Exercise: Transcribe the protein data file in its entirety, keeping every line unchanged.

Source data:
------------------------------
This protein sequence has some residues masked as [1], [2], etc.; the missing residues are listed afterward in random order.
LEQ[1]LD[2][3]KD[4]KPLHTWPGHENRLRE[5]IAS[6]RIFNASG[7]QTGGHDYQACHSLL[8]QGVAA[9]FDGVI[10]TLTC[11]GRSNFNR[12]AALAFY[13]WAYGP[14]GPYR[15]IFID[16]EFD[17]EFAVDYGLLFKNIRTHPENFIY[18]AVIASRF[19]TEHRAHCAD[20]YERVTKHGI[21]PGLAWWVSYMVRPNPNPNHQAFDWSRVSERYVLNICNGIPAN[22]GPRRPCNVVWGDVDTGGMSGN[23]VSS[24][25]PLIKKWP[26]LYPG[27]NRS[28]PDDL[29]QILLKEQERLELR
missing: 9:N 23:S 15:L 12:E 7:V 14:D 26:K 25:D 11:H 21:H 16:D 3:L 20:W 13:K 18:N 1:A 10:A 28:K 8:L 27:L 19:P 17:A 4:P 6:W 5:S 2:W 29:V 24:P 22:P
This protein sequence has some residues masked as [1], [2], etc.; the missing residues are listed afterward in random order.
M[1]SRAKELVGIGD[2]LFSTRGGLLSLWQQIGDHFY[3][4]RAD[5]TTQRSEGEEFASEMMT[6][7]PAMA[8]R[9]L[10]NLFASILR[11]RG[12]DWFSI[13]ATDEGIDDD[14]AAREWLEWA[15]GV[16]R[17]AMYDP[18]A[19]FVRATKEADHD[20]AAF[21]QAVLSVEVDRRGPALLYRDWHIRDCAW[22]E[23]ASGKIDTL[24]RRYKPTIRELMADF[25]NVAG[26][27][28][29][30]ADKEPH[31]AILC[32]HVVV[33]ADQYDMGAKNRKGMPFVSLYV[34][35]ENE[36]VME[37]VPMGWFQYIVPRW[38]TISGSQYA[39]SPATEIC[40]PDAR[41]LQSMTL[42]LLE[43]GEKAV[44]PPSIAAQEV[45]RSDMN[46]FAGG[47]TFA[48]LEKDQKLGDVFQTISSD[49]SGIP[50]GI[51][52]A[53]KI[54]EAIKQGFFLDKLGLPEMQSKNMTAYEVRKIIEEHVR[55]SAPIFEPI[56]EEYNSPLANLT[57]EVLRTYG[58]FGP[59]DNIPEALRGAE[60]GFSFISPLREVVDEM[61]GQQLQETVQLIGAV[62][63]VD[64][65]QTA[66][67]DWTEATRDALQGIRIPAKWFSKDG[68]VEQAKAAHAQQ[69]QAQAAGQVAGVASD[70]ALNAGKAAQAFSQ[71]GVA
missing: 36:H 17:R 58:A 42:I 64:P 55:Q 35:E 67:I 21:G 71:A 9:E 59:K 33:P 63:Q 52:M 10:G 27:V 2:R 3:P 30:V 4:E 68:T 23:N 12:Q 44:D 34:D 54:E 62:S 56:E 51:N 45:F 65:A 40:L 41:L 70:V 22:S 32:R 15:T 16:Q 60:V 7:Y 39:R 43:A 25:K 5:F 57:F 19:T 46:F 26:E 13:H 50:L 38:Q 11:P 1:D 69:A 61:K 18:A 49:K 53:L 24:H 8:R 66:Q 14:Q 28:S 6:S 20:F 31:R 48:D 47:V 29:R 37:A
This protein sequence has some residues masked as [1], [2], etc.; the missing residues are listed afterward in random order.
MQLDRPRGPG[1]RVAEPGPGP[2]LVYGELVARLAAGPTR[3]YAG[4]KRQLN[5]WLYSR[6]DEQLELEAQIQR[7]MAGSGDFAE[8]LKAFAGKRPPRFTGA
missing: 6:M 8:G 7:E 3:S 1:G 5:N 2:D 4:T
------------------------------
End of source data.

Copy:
This protein sequence has some residues masked as [1], [2], etc.; the missing residues are listed afterward in random order.
LEQ[1]LD[2][3]KD[4]KPLHTWPGHENRLRE[5]IAS[6]RIFNASG[7]QTGGHDYQACHSLL[8]QGVAA[9]FDGVI[10]TLTC[11]GRSNFNR[12]AALAFY[13]WAYGP[14]GPYR[15]IFID[16]EFD[17]EFAVDYGLLFKNIRTHPENFIY[18]AVIASRF[19]TEHRAHCAD[20]YERVTKHGI[21]PGLAWWVSYMVRPNPNPNHQAFDWSRVSERYVLNICNGIPAN[22]GPRRPCNVVWGDVDTGGMSGN[23]VSS[24][25]PLIKKWP[26]LYPG[27]NRS[28]PDDL[29]QILLKEQERLELR
missing: 9:N 23:S 15:L 12:E 7:V 14:D 26:K 25:D 11:H 21:H 16:D 3:L 20:W 13:K 18:N 1:A 10:A 28:K 8:L 27:L 19:P 17:A 4:P 6:W 5:S 2:W 29:V 24:P 22:P
This protein sequence has some residues masked as [1], [2], etc.; the missing residues are listed afterward in random order.
M[1]SRAKELVGIGD[2]LFSTRGGLLSLWQQIGDHFY[3][4]RAD[5]TTQRSEGEEFASEMMT[6][7]PAMA[8]R[9]L[10]NLFASILR[11]RG[12]DWFSI[13]ATDEGIDDD[14]AAREWLEWA[15]GV[16]R[17]AMYDP[18]A[19]FVRATKEADHD[20]AAF[21]QAVLSVEVDRRGPALLYRDWHIRDCAW[22]E[23]ASGKIDTL[24]RRYKPTIRELMADF[25]NVAG[26][27][28][29][30]ADKEPH[31]AILC[32]HVVV[33]ADQYDMGAKNRKGMPFVSLYV[34][35]ENE[36]VME[37]VPMGWFQYIVPRW[38]TISGSQYA[39]SPATEIC[40]PDAR[41]LQSMTL[42]LLE[43]GEKAV[44]PPSIAAQEV[45]RSDMN[46]FAGG[47]TFA[48]LEKDQKLGDVFQTISSD[49]SGIP[50]GI[51][52]A[53]KI[54]EAIKQGFFLDKLGLPEMQSKNMTAYEVRKIIEEHVR[55]SAPIFEPI[56]EEYNSPLANLT[57]EVLRTYG[58]FGP[59]DNIPEALRGAE[60]GFSFISPLREVVDEM[61]GQQLQETVQLIGAV[62][63]VD[64][65]QTA[66][67]DWTEATRDALQGIRIPAKWFSKDG[68]VEQAKAAHAQQ[69]QAQAAGQVAGVASD[70]ALNAGKAAQAFSQ[71]GVA
missing: 36:H 17:R 58:A 42:I 64:P 55:Q 35:E 67:I 21:G 71:A 9:E 59:K 33:P 63:Q 52:M 10:G 27:V 2:R 3:P 30:V 4:E 68:T 23:N 12:Q 44:D 34:D 54:E 62:S 56:E 51:N 45:F 65:A 40:L 41:L 70:V 22:S 32:R 15:T 16:Q 60:V 7:Y 39:R 43:A 25:K 5:F 57:F 19:T 46:F 26:E 13:H 50:L 38:Q 11:P 1:D 69:A 61:K 18:A 49:K 53:L 24:H 8:R 66:Q 14:Q 28:S 6:S 20:F 31:R 48:D 47:V 29:R 37:A
This protein sequence has some residues masked as [1], [2], etc.; the missing residues are listed afterward in random order.
MQLDRPRGPG[1]RVAEPGPGP[2]LVYGELVARLAAGPTR[3]YAG[4]KRQLN[5]WLYSR[6]DEQLELEAQIQR[7]MAGSGDFAE[8]LKAFAGKRPPRFTGA
missing: 6:M 8:G 7:E 3:S 1:G 5:N 2:D 4:T